Oak trees are prized among homeowners for their longevity, strength, appearance and natural shade. Just a single strategically planted oak tree can reduce your home’s cooling needs in the summer; thus, saving you money on your monthly utility bills. However, there are a few things you should know when growing an oak tree.
Identify the Type
There are more than 600 species of oak trees in the world, each of which has unique characteristics. If you plan on growing an oak tree on your property, you should familiarize yourself with the different types. There are around 90 species of oak trees in the United States. Some of the most common varieties in Texas, include the following:
- Post oak (Quercus stellata)
- Live oak (Quercus virginiana)
- Shumard oak (Quercus shumardii)
- Burr oak (Quercus macrocarpa)
Monitor for Signs of Disease
As with most trees, you should monitor your oak tree regularly for signs of illness or decay. One of the most common diseases affecting oak trees in Texas is oak wilt. This fungal disease can quickly spread, stunting the growth or even killing otherwise healthy oak trees.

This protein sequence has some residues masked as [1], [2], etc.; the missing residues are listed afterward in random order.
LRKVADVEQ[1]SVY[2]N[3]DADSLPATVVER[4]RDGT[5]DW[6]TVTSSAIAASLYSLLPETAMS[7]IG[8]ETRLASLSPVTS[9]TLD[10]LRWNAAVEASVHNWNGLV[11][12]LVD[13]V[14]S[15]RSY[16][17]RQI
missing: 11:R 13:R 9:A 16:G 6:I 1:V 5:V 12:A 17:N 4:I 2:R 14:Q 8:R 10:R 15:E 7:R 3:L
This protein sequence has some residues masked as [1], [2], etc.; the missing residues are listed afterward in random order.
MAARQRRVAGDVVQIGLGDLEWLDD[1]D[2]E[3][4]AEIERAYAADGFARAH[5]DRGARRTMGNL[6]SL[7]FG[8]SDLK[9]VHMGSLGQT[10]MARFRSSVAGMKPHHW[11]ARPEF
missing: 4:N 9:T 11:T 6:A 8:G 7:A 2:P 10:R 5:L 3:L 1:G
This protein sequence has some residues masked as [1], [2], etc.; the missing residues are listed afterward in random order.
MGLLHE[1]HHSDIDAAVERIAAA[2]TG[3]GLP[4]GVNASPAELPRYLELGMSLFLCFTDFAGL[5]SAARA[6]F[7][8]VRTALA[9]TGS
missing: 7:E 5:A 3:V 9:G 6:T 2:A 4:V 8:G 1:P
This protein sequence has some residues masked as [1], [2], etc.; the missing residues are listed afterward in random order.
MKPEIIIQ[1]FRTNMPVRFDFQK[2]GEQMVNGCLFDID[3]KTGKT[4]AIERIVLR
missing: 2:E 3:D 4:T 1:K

Some of the characteristic symptoms of oak wilt include the presence of yellow-veined leaves, fungal structures and hollowed areas. Depending on the severity of the disease, the oak tree may also have an unusual odor that attracts pests.
Ensure Proper Drainage
You should also check to make sure water drains away from the oak tree instead of pooling at the base of the trunk. Oak trees generally prefer well-drained soil. If water collects at the base of the trunk, it will increase the risk of disease and rotting.
So, make sure water drains away from your oak tree. You may need to have your landscape professionally graded to resolve poor runoff and drainage issues.
To Prune or Not To Prune
Not all oak trees need pruning. Evergreen oak trees, for instance, grow best without pruning. Deciduous oak trees, however, should be pruned regularly.
Assuming you’re growing a deciduous oak tree, you should prune it during the winter, when it’s dormant. As the season transitions into spring, it will trigger the tree’s growth while allowing the pruned branches to heal more quickly.
Of course, you really only need to prune dead, dying or diseased limbs. If your tree is completely healthy, there’s no need to prune it, except for cosmetic purposes.
If we can help with any of your tree care needs give us a call at 512-846-2535 or 512-940-0799 or